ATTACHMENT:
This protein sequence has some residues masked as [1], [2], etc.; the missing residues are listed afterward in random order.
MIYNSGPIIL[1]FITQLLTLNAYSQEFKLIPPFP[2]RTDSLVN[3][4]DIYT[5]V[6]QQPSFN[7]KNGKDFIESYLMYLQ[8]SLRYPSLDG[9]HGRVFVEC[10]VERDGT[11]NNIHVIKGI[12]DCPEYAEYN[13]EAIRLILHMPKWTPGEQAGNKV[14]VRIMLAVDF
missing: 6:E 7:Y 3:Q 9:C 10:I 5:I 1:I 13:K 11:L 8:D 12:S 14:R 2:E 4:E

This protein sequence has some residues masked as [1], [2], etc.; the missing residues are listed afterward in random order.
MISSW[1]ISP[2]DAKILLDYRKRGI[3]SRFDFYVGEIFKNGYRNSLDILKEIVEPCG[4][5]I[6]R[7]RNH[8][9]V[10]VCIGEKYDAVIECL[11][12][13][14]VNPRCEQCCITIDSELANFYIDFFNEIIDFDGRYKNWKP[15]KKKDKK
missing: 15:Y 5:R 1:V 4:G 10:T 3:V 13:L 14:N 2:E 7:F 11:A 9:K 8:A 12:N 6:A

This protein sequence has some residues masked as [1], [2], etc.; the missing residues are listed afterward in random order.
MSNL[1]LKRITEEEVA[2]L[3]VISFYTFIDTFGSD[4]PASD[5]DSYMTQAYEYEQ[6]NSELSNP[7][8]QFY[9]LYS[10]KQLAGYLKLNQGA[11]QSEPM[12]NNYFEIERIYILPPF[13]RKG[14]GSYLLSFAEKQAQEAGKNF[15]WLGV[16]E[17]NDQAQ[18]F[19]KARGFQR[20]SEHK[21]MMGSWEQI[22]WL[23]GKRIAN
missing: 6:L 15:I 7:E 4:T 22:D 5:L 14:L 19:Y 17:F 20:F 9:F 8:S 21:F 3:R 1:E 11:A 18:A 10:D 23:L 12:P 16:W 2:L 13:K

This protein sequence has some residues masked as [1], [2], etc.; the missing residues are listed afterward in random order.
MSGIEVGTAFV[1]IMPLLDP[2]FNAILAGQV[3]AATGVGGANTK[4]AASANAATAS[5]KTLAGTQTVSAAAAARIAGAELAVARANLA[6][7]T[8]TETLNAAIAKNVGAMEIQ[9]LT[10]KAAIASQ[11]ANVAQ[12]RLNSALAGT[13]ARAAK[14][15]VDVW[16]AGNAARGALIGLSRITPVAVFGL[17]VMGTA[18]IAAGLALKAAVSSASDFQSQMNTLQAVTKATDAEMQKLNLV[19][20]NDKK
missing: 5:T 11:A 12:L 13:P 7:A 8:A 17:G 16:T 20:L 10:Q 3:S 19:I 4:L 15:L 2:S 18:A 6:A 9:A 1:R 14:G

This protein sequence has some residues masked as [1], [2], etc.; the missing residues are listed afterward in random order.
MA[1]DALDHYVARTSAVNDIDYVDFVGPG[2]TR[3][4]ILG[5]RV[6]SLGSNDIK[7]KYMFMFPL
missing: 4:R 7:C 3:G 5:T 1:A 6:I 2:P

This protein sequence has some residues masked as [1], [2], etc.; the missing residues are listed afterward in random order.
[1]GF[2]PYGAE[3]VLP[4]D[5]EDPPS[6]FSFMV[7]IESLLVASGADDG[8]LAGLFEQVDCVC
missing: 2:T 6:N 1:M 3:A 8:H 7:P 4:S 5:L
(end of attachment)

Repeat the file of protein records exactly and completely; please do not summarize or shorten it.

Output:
This protein sequence has some residues masked as [1], [2], etc.; the missing residues are listed afterward in random order.
MIYNSGPIIL[1]FITQLLTLNAYSQEFKLIPPFP[2]RTDSLVN[3][4]DIYT[5]V[6]QQPSFN[7]KNGKDFIESYLMYLQ[8]SLRYPSLDG[9]HGRVFVEC[10]VERDGT[11]NNIHVIKGI[12]DCPEYAEYN[13]EAIRLILHMPKWTPGEQAGNKV[14]VRIMLAVDF
missing: 6:E 7:Y 3:Q 9:C 10:I 5:I 1:I 13:K 11:L 8:D 12:S 14:R 2:E 4:E

This protein sequence has some residues masked as [1], [2], etc.; the missing residues are listed afterward in random order.
MISSW[1]ISP[2]DAKILLDYRKRGI[3]SRFDFYVGEIFKNGYRNSLDILKEIVEPCG[4][5]I[6]R[7]RNH[8][9]V[10]VCIGEKYDAVIECL[11][12][13][14]VNPRCEQCCITIDSELANFYIDFFNEIIDFDGRYKNWKP[15]KKKDKK
missing: 15:Y 5:R 1:V 4:G 10:T 3:V 13:L 14:N 2:E 7:F 11:A 9:K 8:A 12:N 6:A

This protein sequence has some residues masked as [1], [2], etc.; the missing residues are listed afterward in random order.
MSNL[1]LKRITEEEVA[2]L[3]VISFYTFIDTFGSD[4]PASD[5]DSYMTQAYEYEQ[6]NSELSNP[7][8]QFY[9]LYS[10]KQLAGYLKLNQGA[11]QSEPM[12]NNYFEIERIYILPPF[13]RKG[14]GSYLLSFAEKQAQEAGKNF[15]WLGV[16]E[17]NDQAQ[18]F[19]KARGFQR[20]SEHK[21]MMGSWEQI[22]WL[23]GKRIAN
missing: 6:L 15:I 7:E 4:T 22:D 5:L 14:L 19:Y 17:F 20:F 9:F 8:S 21:F 3:R 1:E 11:A 18:A 10:D 23:L 12:P 16:W 2:L 13:K

This protein sequence has some residues masked as [1], [2], etc.; the missing residues are listed afterward in random order.
MSGIEVGTAFV[1]IMPLLDP[2]FNAILAGQV[3]AATGVGGANTK[4]AASANAATAS[5]KTLAGTQTVSAAAAARIAGAELAVARANLA[6][7]T[8]TETLNAAIAKNVGAMEIQ[9]LT[10]KAAIASQ[11]ANVAQ[12]RLNSALAGT[13]ARAAK[14][15]VDVW[16]AGNAARGALIGLSRITPVAVFGL[17]VMGTA[18]IAAGLALKAAVSSASDFQSQMNTLQAVTKATDAEMQKLNLV[19][20]NDKK
missing: 5:T 11:A 12:L 13:P 7:A 8:A 17:G 16:T 20:L 10:Q 3:S 19:I 4:L 15:L 2:S 18:A 6:A 9:A 1:R 14:G

This protein sequence has some residues masked as [1], [2], etc.; the missing residues are listed afterward in random order.
MA[1]DALDHYVARTSAVNDIDYVDFVGPG[2]TR[3][4]ILG[5]RV[6]SLGSNDIK[7]KYMFMFPL
missing: 4:R 7:C 3:G 5:T 1:A 6:I 2:P

This protein sequence has some residues masked as [1], [2], etc.; the missing residues are listed afterward in random order.
[1]GF[2]PYGAE[3]VLP[4]D[5]EDPPS[6]FSFMV[7]IESLLVASGADDG[8]LAGLFEQVDCVC
missing: 2:T 6:N 1:M 3:A 8:H 7:P 4:S 5:L